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Local structure of Ga atoms in magnetic nanocrystals embedded in GaN

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Gallium nitride (GaN) and related compounds are key material systems in state-of-the-art opto- and high-frequency-electronic. The spectrum of relevant functionalities is significantly extended through the combination with magnetic elements. For a concentration above 0.4% of Fe cations, (Ga,Fe)N grown via epitaxy undergoes crystallographic phase separation, leading to the formation of Fe-rich embedded nanocrystals (NCs). By fine tuning the growth parameters during the epitaxial process, planar arrays of cubic magnetic GayFe4-yN (0 < y < 1) NCs embedded in the GaN host lattice are stabilized, whose magnetic properties depend on the concentration of Ga in the nanocrystals.

In order to distinguish between the Ga atoms in the NCs and those in the host matrix, an international group of researchers from the Johannes Kepler University, Linz-Austria, the Institute of Physics of the Polish Academy of Science,Warsaw-Poland and the SIRIUS beamline of SOLEIL, have employed a combination of synchrotron anomalous X-ray diffraction and diffraction anomalous fine structure.

The results – published in Scientific Reports – allow to shed light onto the correlation between fabrication parameters, local structural arrangement and overall magnetic properties of the material system.  

The investigated samples, sketched in Figure 1a, consist of a GaN capping layer, a phase-separated (Ga,Fe)N layer containing the embedded NCs grown on a 1 μm thick GaN buffer deposited onto a c-plane sapphire (Al2O3) substrate. The size, shape, and density of the cubic GayFe4-yN nanocrystals can be tuned by adjusting the fabrication conditions, making the material suitable for applications in magnetic memory devices and in spin-injection devices.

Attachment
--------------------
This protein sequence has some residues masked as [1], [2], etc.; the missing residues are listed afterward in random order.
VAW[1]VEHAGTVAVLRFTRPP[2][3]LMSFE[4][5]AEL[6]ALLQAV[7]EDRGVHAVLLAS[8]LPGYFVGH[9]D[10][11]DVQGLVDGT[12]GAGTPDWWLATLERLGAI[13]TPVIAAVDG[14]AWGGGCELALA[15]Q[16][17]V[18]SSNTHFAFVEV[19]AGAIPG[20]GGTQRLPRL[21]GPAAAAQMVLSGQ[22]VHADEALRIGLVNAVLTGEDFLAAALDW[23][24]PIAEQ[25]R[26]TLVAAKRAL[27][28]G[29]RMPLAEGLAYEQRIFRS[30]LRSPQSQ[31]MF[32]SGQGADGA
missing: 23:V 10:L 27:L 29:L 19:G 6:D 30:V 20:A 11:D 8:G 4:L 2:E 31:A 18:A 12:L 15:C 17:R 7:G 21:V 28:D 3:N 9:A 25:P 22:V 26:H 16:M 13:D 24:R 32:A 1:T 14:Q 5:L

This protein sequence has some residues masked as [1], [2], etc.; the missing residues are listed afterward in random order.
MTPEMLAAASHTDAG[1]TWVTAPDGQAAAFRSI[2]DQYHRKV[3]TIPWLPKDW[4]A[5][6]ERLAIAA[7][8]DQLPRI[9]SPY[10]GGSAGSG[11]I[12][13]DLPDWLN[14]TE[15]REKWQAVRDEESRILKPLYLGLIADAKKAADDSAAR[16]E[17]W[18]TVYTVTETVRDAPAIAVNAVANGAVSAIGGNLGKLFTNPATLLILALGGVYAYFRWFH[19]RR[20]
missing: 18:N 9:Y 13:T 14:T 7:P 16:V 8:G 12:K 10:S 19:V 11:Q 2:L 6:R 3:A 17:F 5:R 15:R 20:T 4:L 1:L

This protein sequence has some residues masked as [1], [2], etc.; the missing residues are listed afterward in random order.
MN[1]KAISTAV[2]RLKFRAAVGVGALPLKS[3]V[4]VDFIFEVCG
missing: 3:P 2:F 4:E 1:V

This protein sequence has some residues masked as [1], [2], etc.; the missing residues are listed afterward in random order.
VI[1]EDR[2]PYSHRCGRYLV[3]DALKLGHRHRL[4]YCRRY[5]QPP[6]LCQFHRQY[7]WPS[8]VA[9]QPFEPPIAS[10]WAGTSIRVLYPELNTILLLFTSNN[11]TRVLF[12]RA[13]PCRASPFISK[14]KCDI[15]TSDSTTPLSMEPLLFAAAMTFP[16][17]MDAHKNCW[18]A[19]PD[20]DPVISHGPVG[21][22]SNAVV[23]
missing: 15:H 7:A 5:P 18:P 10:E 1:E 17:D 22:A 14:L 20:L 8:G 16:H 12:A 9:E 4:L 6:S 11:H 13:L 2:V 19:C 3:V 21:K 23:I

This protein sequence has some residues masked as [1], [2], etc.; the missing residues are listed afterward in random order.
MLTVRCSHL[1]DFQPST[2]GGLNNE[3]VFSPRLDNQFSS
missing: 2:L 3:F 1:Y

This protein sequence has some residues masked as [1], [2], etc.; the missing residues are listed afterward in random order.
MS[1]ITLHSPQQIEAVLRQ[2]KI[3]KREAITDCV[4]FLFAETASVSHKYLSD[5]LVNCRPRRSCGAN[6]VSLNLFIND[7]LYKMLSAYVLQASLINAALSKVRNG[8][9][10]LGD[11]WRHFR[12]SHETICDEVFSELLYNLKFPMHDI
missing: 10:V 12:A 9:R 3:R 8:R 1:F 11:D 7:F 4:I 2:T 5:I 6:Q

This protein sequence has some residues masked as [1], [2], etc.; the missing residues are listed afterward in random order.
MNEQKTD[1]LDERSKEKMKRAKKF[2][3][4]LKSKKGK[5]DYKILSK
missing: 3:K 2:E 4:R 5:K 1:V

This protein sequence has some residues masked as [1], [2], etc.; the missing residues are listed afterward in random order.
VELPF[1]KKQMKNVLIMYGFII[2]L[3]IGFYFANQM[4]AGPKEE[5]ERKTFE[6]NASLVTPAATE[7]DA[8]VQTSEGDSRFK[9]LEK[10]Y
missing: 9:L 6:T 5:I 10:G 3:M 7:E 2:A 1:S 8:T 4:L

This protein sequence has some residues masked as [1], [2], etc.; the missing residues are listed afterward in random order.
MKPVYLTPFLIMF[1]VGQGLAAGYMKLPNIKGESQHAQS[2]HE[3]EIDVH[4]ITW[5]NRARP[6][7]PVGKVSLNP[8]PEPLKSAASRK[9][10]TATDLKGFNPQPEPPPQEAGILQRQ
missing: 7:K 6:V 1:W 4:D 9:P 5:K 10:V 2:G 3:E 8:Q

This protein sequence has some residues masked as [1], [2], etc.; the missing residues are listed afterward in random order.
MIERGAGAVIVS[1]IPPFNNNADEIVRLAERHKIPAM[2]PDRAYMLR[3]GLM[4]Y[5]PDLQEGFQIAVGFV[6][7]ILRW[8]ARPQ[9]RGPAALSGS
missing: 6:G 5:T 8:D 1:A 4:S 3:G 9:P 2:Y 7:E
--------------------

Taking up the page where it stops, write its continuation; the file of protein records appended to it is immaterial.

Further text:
Figure 1:
a
Schematic representation of the (Ga,Fe)N samples containing embedded nanocrystals.
b XRD patterns of the investigated samples, showing a shift of the NCs diffraction peak to larger angles with decreasing Ga content.

The proof of high crystalline quality of the overall samples and the identification of the cubic GayFe4-yN NCs are both obtained from the X-ray diffraction patterns shown in Figure 1b for a series of samples fabricated each with a different Ga content, ranging from 0.07 for S1 to 0.30 for S5. The shift in the (200) NCs diffraction peak to larger angles with decreasing Ga content, indicates an increment in the out-of-plane lattice parameters of the NCs. This increment in the lattice parameter, points at to the incorporation of Ga atoms into the NCs, which have a larger atomic radius than the Fe atoms.

Figure 2:
a
Crystal structure of the GayFe4-yN NCs.
b Top panel: Ga K-edge DAFS for sample S5 acquired at the (002) diffraction plane of the NCs including the fluorescence from the matrix (—) and the pure matrix fluorescence signal (- -). Inset: intensity map and regions of interest (ROIs) from which the two spectra are obtained. Bottom panel: differential spectrum obtained from the two spectra shown in the top panel.
c Fourier transform of the DAFS spectra and relative fits.

The local structure of the embedded NCs has been investigated by synchrotron radiation anomalous X-ray diffraction (AXD) and diffraction anomalous fine structure (DAFS) at the SIRIUS beamline of SOLEIL. The experiments have been performed at the Ga K-edge at the (002) diffraction planes of the cubic crystal structure, expected to contain Fe and Ga atoms, as sketched in Figure 2a.

An estimation of the Ga concentration in the samples is obtained from AXD and DAFS by subtracting the Ga-fluorescence background from the measured signal (Figure 2b). The analysis of the relative amplitude of the anomalous effect and the quantitative analysis of the Fourier-transformed extended DAFS spectra shown in Figure2b and c, provide information on the number and position of the Ga atoms in the crystal cell.

The powerful combination of ADX and DAFS, shows that the Ga atoms occupy up to 30% of the positions at the faces of the GayFe4-yN NCs lattice embedded in GaN. The resulting configuration minimizes the Ga-N bond length and the local energy. The magnetic properties of the NCs are not significantly affected by the Ga incorporation, maintaining a ferromagnetic character with Curie temperatures of up to 500 K.

The challenge of distinguishing between the Ga atoms in the host matrix and the ones in the embedded NCs —a task beyond conventional element-sensitive spectroscopies— has been here overcome at the SIRIUS beamline with an approach that can be extended to a large variety of magnetic phase-separated material systems.